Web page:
Two Fillipina girls filmed her 10-minute solitary walk down the aisle. Mona sat back in her chair and cradled her growing belly with a happy smile on her face, perhaps remembering her own trip down the aisle a five and a half months ago. Yes, Mona got pregnant within 2 weeks of her wedding.

The bride reached the stage and posed for ore pictures as the dancing got started again. We wanted to stay, but simply couldn’t as we had early morning classes and it was already creeping up on midnight.

As we said our goodbyes to Mona’s mom, grandma and the brides mother, we heard an announcement in Arabic over the PA. Apparently, the groom and the bride’s brothers would be arriving soon. There was a flurry of fluttering black as abayas and shaylas were dug out of massive handbags and thrown on over the spangle and sparkle, like dousing a roaring fire. 

Back in Al Ain

These are Fatima's hands. 
Fatima is a high school student who's landed a spot in my morning class. Although she let me photograph her hands, capturing her face would be out of the question.

Being back here in the emirates is strange, the babble of Arabic and the colourless landscape become so familiar so fast, we feel we've never left. Is that good or bad? We'll let you know.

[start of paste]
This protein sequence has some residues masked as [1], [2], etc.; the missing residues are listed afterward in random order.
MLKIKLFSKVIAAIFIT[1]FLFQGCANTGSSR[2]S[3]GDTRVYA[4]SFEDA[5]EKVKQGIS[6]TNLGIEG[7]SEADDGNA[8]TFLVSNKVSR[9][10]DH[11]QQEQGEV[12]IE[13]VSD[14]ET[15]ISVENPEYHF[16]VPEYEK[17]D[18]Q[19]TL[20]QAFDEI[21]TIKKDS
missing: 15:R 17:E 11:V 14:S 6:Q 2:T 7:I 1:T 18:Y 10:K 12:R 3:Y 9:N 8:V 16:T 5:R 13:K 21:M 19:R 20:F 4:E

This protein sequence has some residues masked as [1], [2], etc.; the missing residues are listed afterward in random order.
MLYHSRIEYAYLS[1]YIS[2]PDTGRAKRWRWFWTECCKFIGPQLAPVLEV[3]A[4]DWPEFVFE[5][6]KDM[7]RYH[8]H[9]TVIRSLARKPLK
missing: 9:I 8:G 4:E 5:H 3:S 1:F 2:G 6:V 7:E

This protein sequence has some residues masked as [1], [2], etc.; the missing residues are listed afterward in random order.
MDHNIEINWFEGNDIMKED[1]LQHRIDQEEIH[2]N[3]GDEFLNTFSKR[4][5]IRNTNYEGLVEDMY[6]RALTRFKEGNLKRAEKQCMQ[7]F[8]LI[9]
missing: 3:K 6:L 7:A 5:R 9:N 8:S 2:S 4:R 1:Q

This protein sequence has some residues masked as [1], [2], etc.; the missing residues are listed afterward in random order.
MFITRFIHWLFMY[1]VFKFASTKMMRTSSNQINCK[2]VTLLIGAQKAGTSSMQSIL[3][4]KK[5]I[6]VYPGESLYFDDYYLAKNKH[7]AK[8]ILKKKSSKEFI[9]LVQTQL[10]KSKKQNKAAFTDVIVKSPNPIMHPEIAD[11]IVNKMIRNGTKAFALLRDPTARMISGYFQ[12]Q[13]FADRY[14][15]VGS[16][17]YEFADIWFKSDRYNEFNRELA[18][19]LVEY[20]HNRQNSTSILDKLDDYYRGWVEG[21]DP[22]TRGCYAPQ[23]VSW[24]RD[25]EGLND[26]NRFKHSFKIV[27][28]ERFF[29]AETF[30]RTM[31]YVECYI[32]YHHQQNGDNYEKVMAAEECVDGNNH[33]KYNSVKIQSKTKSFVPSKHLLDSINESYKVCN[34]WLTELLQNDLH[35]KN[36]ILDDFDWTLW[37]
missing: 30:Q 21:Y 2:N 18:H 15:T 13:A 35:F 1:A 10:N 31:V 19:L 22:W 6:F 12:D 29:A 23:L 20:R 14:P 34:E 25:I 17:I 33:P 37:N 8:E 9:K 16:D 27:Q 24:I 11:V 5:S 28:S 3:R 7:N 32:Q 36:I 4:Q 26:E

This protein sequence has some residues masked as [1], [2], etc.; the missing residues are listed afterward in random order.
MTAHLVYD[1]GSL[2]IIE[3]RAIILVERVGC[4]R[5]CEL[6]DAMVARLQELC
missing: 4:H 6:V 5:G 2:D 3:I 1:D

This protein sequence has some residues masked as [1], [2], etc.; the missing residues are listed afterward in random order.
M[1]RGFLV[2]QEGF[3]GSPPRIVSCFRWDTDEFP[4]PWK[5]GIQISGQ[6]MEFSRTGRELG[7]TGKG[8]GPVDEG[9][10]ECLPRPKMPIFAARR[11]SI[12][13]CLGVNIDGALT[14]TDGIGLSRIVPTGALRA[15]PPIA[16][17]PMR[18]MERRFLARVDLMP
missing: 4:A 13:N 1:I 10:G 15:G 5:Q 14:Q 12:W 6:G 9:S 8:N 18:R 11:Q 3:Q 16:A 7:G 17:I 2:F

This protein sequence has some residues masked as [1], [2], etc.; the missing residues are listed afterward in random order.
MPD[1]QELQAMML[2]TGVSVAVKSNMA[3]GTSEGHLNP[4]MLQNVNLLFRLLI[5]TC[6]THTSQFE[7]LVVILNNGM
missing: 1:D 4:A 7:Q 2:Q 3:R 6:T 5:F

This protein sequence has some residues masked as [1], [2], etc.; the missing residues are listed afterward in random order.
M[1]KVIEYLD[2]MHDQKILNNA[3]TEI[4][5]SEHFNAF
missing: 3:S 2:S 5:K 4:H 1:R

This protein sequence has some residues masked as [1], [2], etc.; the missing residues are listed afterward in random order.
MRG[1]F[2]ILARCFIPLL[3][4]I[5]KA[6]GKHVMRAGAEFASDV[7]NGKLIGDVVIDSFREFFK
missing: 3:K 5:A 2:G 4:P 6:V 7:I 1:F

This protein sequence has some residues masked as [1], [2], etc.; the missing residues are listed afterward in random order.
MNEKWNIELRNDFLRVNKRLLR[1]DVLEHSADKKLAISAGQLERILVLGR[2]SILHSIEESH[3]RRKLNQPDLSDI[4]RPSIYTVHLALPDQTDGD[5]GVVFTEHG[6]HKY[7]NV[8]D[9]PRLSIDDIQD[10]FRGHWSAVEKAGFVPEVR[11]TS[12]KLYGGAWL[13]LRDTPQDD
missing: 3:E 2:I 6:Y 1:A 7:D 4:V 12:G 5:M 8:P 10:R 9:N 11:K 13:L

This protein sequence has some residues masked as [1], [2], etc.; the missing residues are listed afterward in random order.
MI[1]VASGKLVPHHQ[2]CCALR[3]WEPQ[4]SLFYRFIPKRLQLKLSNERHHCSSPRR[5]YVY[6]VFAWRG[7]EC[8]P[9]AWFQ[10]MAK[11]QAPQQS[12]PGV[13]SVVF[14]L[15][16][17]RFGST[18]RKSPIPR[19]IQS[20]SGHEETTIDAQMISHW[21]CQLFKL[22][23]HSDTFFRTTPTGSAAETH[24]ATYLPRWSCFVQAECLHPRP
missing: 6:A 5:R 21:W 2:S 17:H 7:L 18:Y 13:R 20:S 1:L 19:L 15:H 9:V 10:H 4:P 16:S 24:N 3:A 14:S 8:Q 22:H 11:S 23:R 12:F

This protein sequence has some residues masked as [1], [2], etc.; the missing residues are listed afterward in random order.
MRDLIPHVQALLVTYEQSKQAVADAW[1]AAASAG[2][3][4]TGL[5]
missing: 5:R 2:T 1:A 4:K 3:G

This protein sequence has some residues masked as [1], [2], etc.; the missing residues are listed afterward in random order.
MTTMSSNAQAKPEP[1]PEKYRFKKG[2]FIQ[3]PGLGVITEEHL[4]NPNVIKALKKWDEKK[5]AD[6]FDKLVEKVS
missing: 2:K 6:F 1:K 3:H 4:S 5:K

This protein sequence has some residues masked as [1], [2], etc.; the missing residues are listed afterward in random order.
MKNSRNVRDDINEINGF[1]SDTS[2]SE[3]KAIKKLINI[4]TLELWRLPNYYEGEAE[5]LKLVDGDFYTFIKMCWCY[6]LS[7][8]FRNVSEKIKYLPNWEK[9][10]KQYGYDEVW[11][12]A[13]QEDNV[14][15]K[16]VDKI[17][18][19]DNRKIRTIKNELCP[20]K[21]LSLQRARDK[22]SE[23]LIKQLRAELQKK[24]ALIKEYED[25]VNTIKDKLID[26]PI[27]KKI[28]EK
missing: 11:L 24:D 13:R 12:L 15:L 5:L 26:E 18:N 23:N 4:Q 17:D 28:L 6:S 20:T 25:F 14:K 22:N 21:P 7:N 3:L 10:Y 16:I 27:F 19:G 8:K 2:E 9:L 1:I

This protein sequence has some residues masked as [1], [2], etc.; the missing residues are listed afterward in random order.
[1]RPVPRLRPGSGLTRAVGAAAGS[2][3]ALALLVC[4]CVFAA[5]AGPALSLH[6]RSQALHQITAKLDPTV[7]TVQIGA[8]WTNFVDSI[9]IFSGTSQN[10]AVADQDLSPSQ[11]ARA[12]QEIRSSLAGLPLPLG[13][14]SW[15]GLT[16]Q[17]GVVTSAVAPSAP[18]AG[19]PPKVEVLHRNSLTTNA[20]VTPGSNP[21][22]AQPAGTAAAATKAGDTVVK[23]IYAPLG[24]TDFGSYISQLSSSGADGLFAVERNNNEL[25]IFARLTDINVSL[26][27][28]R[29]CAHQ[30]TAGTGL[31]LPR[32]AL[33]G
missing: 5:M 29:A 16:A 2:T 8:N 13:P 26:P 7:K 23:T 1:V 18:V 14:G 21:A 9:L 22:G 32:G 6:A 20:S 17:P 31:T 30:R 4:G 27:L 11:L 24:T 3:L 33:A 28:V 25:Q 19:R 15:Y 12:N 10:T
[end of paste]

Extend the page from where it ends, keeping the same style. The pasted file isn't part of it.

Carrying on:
Very little has changed here over the last year. We were picked up by the same driver we had a year ago, (although our villa has changed.) We were greeted at ADU by the same smiles and hugs we exchanged a year ago when we said goodbye. We moved back into the same classrooms and greeted the girls, with their hennaed hands clutching their precious cell phones, the familiar scent of Oud, and of course - their yards and yards of shifting black fabric.

And just like last year, the majority of girls could not care less about us, we just get in the way of their socializing with our pesky "lesson plans" and silly blabber about "verbs" and "adjectives".

But there are a few who do care; mostly the girls in the morning classes. Rana takes home every handout she receives and recopies them into a huge book in multi-coloured pens. Amna makes little vocab flash cards for herself. These girls are such a lovely change from... say Reem, who flipped me a dismissive, "Whatever!", when I asked her to come to class on time, or Samoya, who snapped a sharp, "So do you!", when I told her group they talk to much. Unfortunately there are far more Reem's than Rana's. Nothing has changed there either.

I hope to be able to catch up on all the things I want to write about. There's a wedding, and a restaurant, a special student and some very cool people here this year. And then there are the girls. Know-it-all teenagers who want for nothing more than to talk to the boys they are forbidden to be in the same room with.

Stay tuned!